“When you get comfortable, you get to a position where you don’t feel like you need to grow. I needed a change, where I felt I could get better. That’s what led me here and has got me to this position my senior year.”
Trewyn certainly wasn’t waltzing into a starting spot by moving to DIII.
He had a senior starter ahead of him who had garnered All-American attention the year before.
“They let me know that right away,” Trewyn said. “But I said, ‘I’m up for the challenge.’ I played every regular-season game except the last one, because of injury.”
That showing was enough for Trewyn to garner some preseason All-American accolades a year ago, heading into his junior season.
He wound up playing in nine of 10 games, including seeing some time at left tackle. He was named honorable mention in the WIAC postseason awards.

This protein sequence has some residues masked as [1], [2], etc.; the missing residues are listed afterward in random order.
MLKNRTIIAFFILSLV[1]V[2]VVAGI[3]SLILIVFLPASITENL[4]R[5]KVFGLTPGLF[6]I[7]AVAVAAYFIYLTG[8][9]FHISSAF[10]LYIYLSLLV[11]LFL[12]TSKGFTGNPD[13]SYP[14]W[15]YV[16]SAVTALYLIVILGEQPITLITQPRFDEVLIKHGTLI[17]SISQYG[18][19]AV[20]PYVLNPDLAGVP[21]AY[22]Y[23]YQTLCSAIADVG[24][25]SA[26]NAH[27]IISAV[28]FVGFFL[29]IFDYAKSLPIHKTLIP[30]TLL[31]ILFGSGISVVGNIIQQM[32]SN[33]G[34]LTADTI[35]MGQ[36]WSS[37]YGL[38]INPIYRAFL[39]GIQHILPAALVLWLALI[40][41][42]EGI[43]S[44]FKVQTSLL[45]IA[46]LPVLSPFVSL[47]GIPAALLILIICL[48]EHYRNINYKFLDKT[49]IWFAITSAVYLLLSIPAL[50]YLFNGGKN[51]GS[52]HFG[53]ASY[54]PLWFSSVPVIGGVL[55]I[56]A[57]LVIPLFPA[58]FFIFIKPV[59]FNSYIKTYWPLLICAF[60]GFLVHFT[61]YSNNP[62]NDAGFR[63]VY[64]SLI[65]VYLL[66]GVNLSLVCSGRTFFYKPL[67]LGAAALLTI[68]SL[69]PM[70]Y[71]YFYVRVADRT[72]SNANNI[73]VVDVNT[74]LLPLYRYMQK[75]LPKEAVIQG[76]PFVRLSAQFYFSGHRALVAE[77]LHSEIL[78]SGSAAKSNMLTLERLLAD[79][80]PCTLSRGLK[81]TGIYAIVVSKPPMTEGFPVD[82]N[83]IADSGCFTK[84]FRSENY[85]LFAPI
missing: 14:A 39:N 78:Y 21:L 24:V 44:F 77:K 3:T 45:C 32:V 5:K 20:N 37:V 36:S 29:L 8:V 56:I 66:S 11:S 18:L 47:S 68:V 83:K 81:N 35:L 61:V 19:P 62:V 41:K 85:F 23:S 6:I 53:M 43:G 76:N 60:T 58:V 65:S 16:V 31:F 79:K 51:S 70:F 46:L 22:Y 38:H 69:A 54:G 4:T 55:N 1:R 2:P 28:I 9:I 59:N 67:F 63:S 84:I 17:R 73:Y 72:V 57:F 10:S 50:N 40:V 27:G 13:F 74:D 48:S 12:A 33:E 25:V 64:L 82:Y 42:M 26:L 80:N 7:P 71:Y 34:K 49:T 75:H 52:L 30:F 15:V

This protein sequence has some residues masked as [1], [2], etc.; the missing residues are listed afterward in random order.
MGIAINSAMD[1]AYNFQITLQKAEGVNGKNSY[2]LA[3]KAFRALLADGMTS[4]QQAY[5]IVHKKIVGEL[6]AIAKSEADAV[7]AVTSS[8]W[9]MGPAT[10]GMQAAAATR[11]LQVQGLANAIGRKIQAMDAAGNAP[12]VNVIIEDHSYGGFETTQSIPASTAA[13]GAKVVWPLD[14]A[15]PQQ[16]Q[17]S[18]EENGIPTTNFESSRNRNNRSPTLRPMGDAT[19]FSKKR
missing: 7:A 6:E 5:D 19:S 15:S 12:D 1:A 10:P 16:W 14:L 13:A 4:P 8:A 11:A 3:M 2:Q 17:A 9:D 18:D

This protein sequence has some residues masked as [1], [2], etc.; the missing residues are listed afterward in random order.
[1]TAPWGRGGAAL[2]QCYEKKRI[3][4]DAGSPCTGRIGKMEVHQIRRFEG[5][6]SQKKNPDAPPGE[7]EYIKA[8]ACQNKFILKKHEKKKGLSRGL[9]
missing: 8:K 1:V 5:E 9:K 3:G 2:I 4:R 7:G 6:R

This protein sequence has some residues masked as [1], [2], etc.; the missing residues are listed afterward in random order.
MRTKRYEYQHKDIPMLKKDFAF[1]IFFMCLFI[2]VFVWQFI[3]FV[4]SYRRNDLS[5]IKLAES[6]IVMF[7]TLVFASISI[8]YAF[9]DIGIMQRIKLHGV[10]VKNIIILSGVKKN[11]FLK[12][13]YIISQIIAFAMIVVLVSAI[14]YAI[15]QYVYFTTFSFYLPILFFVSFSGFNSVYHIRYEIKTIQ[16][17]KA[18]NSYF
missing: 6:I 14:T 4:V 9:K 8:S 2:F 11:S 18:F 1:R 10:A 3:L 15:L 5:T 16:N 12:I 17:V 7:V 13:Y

Trewyn was back at center for the last seven games last season and has been taking reps there during camp this fall, but he said he’s open to whatever the coaching staff needs from him his senior year.
“I wouldn’t say the O-line is exactly set right now,” Trewyn said. “Just center right now, but we’ll see come Week 1.”
The QB punisher
Henschler, Trewyn said, actually grew up closer to Milton High than he did. And Henschler’s younger sister, Maggy, just wrapped up a storied athletic career with the Red Hawks.
But after his freshman year, Harry Henschler chose to attend Janesville Craig, in part because of his love for hockey and the fact that Janesville had a co-op team and at that point Milton’s program had not yet come into existence.
For much of his high school career, hockey appeared to be Henschler’s sport of choice moving on to the next level.
“I never would have ever thought about this,” Henschler said. “But I’m just so happy with the way it turned out.”
He has steadily worked his way up the program, going from the scout team to now being an All-American-type player.
As a freshman in 2015, he mostly played linebacker, but some weeks he was used as a defensive lineman on the scout team. That’s where he was first noticed by head coach Kevin Bullis and his staff.